Psychologists suggest that a new phenomenon is emerging whereby sharing on social media may begin to blur the line between individual and collective memories. These effects may be particularly important in the context of Internet-based misinformation and fake news.

Communication shapes memory, and memories shape how people think about the future. Research on pairs of people conversing about the past shows that a speaker can reinforce aspects of an event by selectively repeating them. In other words, things that get mentioned get remembered — by both speaker and listener. There’s a less obvious corollary: related information that goes unmentioned is more likely to fade than unrelated material, an effect known as retrieval-induced forgetting.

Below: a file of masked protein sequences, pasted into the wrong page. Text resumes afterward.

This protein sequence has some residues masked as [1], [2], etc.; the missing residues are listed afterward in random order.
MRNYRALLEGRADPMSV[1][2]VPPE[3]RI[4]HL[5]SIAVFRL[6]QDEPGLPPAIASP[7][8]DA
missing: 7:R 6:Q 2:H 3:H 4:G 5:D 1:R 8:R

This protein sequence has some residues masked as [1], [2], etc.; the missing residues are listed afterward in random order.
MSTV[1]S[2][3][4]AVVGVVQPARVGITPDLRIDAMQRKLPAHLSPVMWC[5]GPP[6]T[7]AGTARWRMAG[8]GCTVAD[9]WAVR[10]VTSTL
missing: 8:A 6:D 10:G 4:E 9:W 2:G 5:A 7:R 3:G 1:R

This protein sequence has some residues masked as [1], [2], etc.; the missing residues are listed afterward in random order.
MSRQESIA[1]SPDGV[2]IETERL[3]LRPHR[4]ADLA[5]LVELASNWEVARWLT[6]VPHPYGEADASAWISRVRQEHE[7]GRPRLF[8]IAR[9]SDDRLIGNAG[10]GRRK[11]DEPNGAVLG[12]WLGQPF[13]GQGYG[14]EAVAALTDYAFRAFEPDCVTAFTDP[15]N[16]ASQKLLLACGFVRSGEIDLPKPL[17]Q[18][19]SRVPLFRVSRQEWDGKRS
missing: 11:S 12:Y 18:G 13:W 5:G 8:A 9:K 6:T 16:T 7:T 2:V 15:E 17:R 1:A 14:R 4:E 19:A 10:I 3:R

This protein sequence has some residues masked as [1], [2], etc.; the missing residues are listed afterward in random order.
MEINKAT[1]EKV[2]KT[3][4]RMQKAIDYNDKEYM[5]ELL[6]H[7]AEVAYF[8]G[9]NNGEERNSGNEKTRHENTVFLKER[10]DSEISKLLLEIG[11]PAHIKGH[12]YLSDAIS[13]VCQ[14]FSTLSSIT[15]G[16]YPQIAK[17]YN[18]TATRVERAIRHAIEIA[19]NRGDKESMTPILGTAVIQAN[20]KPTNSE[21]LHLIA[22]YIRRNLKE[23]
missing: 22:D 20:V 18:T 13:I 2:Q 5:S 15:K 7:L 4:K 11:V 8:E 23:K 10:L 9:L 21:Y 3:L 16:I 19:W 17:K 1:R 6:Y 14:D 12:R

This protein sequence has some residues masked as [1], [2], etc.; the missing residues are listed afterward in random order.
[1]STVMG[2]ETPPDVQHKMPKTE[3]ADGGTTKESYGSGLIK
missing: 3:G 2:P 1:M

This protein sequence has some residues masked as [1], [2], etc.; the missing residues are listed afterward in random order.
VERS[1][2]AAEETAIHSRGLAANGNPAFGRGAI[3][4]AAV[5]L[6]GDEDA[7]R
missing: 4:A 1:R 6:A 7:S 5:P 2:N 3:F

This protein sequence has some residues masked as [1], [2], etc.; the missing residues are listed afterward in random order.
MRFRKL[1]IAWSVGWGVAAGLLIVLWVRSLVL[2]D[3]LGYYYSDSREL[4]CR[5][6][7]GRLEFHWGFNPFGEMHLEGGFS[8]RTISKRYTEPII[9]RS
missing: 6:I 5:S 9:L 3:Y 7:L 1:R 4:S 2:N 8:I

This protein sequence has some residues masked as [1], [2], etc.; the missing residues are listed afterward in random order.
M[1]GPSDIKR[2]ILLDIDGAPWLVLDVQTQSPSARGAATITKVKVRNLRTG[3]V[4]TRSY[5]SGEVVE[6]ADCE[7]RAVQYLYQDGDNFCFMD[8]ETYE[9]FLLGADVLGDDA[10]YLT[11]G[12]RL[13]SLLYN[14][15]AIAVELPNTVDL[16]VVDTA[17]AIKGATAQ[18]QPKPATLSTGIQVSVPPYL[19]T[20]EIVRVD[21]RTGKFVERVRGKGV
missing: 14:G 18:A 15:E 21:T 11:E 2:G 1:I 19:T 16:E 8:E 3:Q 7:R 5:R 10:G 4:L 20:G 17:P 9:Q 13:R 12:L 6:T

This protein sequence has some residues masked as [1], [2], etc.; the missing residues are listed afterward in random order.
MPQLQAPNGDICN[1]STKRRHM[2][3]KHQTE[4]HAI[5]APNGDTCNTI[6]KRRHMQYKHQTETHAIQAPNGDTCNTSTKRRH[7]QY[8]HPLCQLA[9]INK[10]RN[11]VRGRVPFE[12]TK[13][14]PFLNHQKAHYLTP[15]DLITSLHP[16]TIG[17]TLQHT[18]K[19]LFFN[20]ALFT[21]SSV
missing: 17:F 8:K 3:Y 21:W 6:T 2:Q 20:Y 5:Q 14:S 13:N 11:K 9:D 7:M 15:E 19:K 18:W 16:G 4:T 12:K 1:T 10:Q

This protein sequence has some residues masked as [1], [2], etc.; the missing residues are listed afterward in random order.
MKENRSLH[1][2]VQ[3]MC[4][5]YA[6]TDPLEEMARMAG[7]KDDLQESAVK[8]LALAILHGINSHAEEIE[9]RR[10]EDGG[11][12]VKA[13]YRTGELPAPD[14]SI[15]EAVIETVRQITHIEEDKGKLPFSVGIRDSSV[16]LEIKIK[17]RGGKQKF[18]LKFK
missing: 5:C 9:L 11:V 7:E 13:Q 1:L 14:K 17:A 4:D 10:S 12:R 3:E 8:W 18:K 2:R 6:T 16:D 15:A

These cognitive, individual-level phenomena have been proposed as a mechanism for memory convergence — the process by which two or more people come to agree on what happened. But recent research suggests that memory convergence is more likely to occur within social groups than between them — an important finding in light of survey data suggesting that 62% of US adults get their news from social media, where group membership is often obvious and reinforced.